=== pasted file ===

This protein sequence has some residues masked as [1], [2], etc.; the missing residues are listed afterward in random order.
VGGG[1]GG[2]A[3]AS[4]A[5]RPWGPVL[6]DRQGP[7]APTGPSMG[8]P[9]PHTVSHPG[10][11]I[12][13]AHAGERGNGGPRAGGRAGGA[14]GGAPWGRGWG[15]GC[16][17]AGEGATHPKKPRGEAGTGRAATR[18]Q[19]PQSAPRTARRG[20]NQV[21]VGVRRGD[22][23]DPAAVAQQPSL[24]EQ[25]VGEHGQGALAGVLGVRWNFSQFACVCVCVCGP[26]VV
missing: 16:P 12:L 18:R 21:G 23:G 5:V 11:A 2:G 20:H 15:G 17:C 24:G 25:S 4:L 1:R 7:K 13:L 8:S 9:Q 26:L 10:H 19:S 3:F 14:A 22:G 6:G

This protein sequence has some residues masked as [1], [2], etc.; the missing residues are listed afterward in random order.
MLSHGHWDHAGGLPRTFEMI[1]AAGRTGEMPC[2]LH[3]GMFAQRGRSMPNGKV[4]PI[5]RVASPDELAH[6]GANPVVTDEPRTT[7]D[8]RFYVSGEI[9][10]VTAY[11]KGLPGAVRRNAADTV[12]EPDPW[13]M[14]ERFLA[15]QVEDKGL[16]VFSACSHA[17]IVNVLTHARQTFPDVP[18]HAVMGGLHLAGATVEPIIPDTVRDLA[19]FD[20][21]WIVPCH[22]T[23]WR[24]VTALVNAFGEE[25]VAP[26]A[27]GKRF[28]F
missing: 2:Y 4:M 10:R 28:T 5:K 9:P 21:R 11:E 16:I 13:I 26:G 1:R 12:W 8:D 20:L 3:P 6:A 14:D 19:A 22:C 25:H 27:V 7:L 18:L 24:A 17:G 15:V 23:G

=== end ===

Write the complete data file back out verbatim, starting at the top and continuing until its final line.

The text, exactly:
This protein sequence has some residues masked as [1], [2], etc.; the missing residues are listed afterward in random order.
VGGG[1]GG[2]A[3]AS[4]A[5]RPWGPVL[6]DRQGP[7]APTGPSMG[8]P[9]PHTVSHPG[10][11]I[12][13]AHAGERGNGGPRAGGRAGGA[14]GGAPWGRGWG[15]GC[16][17]AGEGATHPKKPRGEAGTGRAATR[18]Q[19]PQSAPRTARRG[20]NQV[21]VGVRRGD[22][23]DPAAVAQQPSL[24]EQ[25]VGEHGQGALAGVLGVRWNFSQFACVCVCVCGP[26]VV
missing: 16:P 12:L 18:R 21:G 23:G 5:V 11:A 2:G 20:H 15:G 17:C 24:G 25:S 4:L 1:R 7:K 13:L 8:S 9:Q 26:L 10:H 19:S 3:F 14:A 22:G 6:G

This protein sequence has some residues masked as [1], [2], etc.; the missing residues are listed afterward in random order.
MLSHGHWDHAGGLPRTFEMI[1]AAGRTGEMPC[2]LH[3]GMFAQRGRSMPNGKV[4]PI[5]RVASPDELAH[6]GANPVVTDEPRTT[7]D[8]RFYVSGEI[9][10]VTAY[11]KGLPGAVRRNAADTV[12]EPDPW[13]M[14]ERFLA[15]QVEDKGL[16]VFSACSHA[17]IVNVLTHARQTFPDVP[18]HAVMGGLHLAGATVEPIIPDTVRDLA[19]FD[20][21]WIVPCH[22]T[23]WR[24]VTALVNAFGEE[25]VAP[26]A[27]GKRF[28]F
missing: 2:Y 4:M 10:R 28:T 5:K 9:P 21:R 11:E 16:I 13:I 26:G 1:R 12:W 8:D 20:L 3:P 6:A 14:D 19:A 22:C 25:H 27:V 7:L 18:L 24:A 17:G 15:V 23:G